Does Riding a Motorcycle Reduce Stress? Studies Show The Answer is YES it does!

On This Page
On This Page
Motorcycle in front of blue sky

Riding a motorcycle for many has been a way to release the stress of the “daily grind.” The feeling of release a rider gets when hopping on their bike for a long, relaxing ride is an experience not everyone will experience. Time and time again, bikers have claimed that riding their motorcycle helps to reduce the amount of stress they have in their lives. Now, with the many advancements that have taken place in the research community, especially in the study of the brain, those bikers now have something to point to when they make those comments to their family and friends.

A recent study sponsored jointly by Harley Davidson and UCLA Semel Institute for Neuroscience and Human Behavior has gathered evidence showing that riding a motorcycle decreases stress levels, especially among younger males.

More specifically, the results have shown that after 20 minutes of riding a motorcycle, the rider’s heart rate increased by 11 percent and adrenaline levels by 27 percent. In addition, the sensory focus of the rider was significantly enhanced when riding a motorcycle versus driving a car. This could have been due to the resulting increase in alertness found in the tested riders.

“We always knew that riding a bike could reduce stress,” stated Tim Miley, owner of The Miley Legal Group. “But when an actual study takes place by very reputable institutions, anecdotal statements are proven more factual.”

According to the media release from Harley-Davidson, the researchers recorded the brain activity and hormone levels of participant riders. Measurements were taken before, during, and after riding a motorcycle and then again while driving a car. To create a baseline, the measurements were also taken during a resting period. The data was then reviewed and published in a report by UCLA Semel and released to the general public.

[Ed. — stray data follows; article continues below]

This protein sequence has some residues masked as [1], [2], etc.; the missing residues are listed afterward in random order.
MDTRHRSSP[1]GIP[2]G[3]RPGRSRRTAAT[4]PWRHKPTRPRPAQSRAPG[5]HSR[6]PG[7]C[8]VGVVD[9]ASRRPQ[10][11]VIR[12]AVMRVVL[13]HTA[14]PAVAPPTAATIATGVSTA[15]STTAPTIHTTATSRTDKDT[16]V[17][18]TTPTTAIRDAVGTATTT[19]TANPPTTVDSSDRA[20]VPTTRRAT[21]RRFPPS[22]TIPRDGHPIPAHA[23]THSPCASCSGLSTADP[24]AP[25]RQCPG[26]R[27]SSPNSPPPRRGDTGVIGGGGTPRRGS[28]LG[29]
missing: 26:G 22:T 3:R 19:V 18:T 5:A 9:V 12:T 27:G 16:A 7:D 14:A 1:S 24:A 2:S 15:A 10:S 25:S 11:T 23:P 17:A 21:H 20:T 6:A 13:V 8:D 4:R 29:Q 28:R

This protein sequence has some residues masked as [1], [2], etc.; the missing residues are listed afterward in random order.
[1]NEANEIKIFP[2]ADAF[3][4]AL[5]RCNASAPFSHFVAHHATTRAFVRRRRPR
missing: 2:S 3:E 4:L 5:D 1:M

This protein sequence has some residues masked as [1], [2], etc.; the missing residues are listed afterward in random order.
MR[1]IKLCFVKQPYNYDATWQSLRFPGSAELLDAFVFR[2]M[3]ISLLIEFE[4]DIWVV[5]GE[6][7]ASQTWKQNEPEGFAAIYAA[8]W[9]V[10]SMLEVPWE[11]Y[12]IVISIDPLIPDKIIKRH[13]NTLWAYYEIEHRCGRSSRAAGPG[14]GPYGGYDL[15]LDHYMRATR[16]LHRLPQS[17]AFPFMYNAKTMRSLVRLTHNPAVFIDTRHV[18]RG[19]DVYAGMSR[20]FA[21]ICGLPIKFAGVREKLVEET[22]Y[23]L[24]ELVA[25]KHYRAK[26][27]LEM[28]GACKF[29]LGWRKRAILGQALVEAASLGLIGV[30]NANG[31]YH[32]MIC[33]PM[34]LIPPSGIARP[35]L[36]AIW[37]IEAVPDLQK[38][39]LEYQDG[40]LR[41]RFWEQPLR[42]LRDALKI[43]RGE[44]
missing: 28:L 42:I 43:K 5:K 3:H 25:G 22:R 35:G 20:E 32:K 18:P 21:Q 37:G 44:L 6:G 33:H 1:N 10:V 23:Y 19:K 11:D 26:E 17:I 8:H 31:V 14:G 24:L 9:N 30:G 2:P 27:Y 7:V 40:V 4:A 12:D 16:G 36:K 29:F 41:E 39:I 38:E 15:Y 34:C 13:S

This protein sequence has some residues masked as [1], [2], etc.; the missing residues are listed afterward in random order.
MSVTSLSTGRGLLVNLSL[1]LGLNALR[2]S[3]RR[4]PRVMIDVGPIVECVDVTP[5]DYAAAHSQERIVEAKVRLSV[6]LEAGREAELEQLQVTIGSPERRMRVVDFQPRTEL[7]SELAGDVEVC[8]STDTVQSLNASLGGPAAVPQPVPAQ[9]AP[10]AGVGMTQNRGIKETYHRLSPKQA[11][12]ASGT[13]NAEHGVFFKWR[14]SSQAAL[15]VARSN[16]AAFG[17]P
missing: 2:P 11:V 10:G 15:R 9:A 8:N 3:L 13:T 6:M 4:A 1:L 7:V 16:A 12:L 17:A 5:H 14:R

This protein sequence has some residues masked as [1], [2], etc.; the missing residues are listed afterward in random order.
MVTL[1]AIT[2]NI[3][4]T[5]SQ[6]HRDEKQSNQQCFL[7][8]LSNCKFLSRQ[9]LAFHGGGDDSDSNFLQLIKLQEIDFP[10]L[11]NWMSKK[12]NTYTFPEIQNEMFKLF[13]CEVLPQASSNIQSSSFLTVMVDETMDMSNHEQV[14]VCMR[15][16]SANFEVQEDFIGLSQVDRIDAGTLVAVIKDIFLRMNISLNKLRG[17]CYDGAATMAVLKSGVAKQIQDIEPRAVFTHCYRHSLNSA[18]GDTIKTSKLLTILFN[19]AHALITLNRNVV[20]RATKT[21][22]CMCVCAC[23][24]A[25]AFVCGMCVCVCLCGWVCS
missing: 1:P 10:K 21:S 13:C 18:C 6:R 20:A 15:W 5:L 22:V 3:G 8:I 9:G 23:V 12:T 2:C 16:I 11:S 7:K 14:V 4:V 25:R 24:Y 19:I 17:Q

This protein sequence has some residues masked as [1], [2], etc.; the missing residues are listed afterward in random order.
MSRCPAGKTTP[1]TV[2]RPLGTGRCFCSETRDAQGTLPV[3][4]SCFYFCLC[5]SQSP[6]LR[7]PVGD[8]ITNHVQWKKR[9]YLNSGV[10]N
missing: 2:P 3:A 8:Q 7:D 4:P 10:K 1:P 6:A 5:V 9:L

“The research findings…help explain what our riders have felt for the past 116 years – there’s a vitality and heightened sensory experience that comes from the freedom of riding a motorcycle,” stated Heather Malenshek, Senior V-P of Marketing and Branding for Harley Davidson. “We hope their findings inspire the next generation of riders to experience these benefits along with us.”

If you ever doubted the health value of owning and riding a motorcycle or had your friends and family doubt you, there is now research that you can point to that supports the need to own a bike.

To read more about the study and review the method and disclaimer, you can visit and

Find out if You're Eligible for Compensation in just Minutes
Written by
Tim Miley
Tim Miley is the founder of The Miley Legal Group. After earning his undergraduate degree in finance at Southern Methodist University in Dallas, TX, Tim attended Duquesne University in Pittsburgh, PA, where he received his Juris Doctorate. Tim is admitted to practice in all courts in West Virginia and is currently a member of the American Association for Justice, the West Virginia American Association for Justice, the West Virginia Bar Association and the Harrison County Bar Association.
Find out if You're Eligible for Compensation in just Minutes

The Miley Legal Group follows rigorous sourcing guidelines and only cites trustworthy sources of information in our articles. This includes professional experience, court records, peer-reviewed journals, academic organizations, government reports, highly regarded non-profit organizations, and interviews with qualified and authoritative industry experts.

Subscribe to read more of our articles

Get up to date information about laws in West Virginia and injury lawsuits. 

Get A Free Consultation


Editors carefully fact-check all content on Miley Legal for accuracy, quality, and integrity.

The Miley Legal Group editorial department has a rigorous fact-checking process, starting with our strict sourcing guidelines.

Our writers only gather information from credible sources. This includes peer-reviewed medical journals, reputable media outlets, government reports, court records, and interviews with qualified experts.